Winners of 23 of the 24 races at the 92nd Academy Awards on February 9 were decided by popular vote: i.e, each of the 8,469 members of the academy has chosen just one of the nominees and the Oscar goes to the contender with the most votes. The winner of Best Picture is arrived at by using a modified version of the preferential voting that determined the nominees in those other races.
For the 2020 Oscars, voters were asked to rank the nine Best Picture nominees: “Ford v Ferrari,” “The Irishman,” “Jojo Rabbit,” “Joker,” “Little Women,” “Marriage Story,” “1917,” “Once Upon a Time in Hollywood” and “Parasite.” If one nominee garnered more than 50% of the first place votes, it wins Best Picture. If, as is more likely, no nominee reaches this threshold, the film with the fewest first-place votes is eliminated, with its ballots being reapportioned to the second-place choice.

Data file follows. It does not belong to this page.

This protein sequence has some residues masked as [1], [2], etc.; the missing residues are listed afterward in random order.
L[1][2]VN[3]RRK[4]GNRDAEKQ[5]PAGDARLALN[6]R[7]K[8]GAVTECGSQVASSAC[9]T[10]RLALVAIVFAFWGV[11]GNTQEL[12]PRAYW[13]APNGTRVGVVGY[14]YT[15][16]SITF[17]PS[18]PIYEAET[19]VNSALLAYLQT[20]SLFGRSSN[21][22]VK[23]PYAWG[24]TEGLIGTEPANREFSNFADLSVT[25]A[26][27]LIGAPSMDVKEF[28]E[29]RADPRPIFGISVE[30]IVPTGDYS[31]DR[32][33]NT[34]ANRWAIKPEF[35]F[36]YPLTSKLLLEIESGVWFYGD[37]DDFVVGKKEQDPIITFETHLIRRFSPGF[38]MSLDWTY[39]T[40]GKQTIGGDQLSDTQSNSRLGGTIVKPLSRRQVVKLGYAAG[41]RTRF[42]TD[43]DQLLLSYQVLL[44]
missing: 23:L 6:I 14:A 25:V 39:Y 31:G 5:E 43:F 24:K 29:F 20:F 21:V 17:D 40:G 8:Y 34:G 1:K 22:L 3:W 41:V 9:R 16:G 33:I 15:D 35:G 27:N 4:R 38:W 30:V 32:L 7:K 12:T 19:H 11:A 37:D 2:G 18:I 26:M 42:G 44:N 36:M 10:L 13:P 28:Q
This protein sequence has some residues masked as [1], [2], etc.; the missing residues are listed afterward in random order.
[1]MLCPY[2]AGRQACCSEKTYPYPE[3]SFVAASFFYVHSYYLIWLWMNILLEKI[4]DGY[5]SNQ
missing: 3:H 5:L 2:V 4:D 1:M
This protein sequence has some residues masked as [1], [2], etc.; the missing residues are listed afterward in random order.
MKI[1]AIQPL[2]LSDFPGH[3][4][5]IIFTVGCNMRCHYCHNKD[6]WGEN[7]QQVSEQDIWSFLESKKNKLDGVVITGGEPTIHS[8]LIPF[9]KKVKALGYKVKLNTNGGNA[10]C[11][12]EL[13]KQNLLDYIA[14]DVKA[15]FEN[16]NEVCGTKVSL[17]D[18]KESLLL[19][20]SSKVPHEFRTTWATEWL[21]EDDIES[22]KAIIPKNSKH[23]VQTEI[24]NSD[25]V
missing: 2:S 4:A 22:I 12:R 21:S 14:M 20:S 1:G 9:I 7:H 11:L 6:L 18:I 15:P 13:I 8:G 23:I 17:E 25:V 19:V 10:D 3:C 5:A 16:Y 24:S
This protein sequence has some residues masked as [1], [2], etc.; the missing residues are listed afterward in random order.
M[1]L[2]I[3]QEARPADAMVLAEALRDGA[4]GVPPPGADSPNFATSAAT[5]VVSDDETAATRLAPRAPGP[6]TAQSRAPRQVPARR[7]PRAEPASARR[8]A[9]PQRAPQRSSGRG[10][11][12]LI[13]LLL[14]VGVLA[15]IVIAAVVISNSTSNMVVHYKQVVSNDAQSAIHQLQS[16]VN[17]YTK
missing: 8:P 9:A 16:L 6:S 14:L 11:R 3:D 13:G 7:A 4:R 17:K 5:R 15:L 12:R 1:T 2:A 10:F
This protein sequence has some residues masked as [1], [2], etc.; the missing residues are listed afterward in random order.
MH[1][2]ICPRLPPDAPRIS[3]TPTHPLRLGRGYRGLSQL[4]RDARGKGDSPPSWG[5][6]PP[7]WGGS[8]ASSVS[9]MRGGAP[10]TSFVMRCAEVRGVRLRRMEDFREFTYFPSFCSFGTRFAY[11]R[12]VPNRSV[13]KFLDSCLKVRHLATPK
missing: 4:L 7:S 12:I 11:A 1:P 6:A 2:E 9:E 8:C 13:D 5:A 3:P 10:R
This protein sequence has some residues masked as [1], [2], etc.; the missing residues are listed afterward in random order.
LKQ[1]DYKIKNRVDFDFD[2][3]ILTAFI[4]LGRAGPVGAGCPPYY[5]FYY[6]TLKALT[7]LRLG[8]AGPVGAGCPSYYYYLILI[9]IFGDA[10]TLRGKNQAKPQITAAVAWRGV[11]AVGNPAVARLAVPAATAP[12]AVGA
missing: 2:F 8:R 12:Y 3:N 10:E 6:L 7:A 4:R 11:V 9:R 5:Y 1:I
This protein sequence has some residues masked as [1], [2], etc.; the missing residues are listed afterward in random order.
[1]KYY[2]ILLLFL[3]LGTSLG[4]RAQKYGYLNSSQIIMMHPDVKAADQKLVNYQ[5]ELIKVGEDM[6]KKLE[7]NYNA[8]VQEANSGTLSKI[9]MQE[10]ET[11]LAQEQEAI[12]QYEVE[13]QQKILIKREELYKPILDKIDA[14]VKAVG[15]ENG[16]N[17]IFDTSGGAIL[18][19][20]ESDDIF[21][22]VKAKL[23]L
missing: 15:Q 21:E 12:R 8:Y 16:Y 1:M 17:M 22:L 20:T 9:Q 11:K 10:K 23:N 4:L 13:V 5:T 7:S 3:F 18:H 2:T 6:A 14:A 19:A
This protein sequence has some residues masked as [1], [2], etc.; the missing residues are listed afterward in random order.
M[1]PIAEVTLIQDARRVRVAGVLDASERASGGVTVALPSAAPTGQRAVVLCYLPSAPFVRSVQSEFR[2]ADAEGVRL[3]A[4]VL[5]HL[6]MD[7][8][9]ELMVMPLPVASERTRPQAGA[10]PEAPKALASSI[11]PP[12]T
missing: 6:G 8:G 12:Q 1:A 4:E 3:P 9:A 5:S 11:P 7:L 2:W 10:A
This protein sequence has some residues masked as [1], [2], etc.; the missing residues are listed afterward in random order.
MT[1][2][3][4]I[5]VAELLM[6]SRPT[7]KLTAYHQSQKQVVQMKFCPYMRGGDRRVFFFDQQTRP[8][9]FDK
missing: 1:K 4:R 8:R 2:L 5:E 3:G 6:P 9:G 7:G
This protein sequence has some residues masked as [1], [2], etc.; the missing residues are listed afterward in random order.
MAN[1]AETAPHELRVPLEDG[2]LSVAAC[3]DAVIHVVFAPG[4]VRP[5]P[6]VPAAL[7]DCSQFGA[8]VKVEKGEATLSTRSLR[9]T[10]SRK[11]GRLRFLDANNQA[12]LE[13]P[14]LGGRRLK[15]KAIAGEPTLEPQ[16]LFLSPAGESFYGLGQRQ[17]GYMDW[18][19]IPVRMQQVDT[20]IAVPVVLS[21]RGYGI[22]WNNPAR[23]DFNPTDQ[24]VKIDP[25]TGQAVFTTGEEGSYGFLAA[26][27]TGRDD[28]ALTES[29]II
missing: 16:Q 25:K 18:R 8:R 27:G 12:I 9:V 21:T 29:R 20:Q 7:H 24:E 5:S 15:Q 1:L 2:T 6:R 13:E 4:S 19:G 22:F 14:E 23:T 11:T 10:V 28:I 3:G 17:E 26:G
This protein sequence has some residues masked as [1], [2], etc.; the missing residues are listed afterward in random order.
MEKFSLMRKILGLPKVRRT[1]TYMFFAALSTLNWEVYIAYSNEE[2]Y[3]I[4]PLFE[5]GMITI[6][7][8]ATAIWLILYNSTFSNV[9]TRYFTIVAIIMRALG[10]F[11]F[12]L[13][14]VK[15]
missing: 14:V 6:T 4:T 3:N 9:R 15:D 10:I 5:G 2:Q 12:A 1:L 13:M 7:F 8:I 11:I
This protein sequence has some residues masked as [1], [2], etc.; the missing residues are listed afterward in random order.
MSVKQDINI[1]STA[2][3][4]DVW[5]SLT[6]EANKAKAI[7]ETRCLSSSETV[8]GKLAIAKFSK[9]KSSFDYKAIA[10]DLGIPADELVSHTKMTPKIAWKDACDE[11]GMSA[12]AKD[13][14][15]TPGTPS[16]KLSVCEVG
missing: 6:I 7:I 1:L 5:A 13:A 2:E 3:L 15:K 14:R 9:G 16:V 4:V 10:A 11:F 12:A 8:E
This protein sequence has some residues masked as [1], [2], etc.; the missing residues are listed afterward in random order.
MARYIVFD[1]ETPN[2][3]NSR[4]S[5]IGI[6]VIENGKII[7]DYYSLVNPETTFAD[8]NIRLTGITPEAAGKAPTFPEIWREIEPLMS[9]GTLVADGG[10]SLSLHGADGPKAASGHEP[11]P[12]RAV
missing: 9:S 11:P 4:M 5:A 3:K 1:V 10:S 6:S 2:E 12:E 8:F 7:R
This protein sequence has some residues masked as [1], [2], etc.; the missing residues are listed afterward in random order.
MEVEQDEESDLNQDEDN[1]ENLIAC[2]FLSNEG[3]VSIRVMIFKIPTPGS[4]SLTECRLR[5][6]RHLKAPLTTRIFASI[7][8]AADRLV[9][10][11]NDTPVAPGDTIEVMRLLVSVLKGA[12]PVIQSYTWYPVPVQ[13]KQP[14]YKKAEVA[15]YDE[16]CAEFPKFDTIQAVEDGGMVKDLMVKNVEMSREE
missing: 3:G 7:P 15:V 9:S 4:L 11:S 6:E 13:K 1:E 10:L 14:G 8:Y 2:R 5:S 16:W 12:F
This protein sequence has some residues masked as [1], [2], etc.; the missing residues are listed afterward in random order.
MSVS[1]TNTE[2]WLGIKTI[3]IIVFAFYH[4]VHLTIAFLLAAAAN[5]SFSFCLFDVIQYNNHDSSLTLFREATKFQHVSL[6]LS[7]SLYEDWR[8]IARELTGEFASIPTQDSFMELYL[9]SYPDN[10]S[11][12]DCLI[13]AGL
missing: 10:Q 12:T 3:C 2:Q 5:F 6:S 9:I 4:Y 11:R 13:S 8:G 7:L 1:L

Should no film cross the required 50% + one ballot threshold, the film with the fewest first-place votes is again eliminated, with its ballots being apportioned to the next choice still in play (i.e., if the second-place choice is no longer in the running, then the ballot would be reapportioned to the third-place choice and so on.) This process of elimination and reapportion continues until one film reaches at least 50% + one ballots. That will be the Best Picture winner revealed as the last award on Sunday’s Oscars.
This method of preferential voting for the final Best Picture ballot was reintroduced in 2009, when the academy went to 10 nominees in this category for the first time since 1943. It was kept in place in 2010 when the number of nominees shifted to somewhere between five and 10. The academy believes this “best allows the collective judgment of all voting members to be most accurately represented.”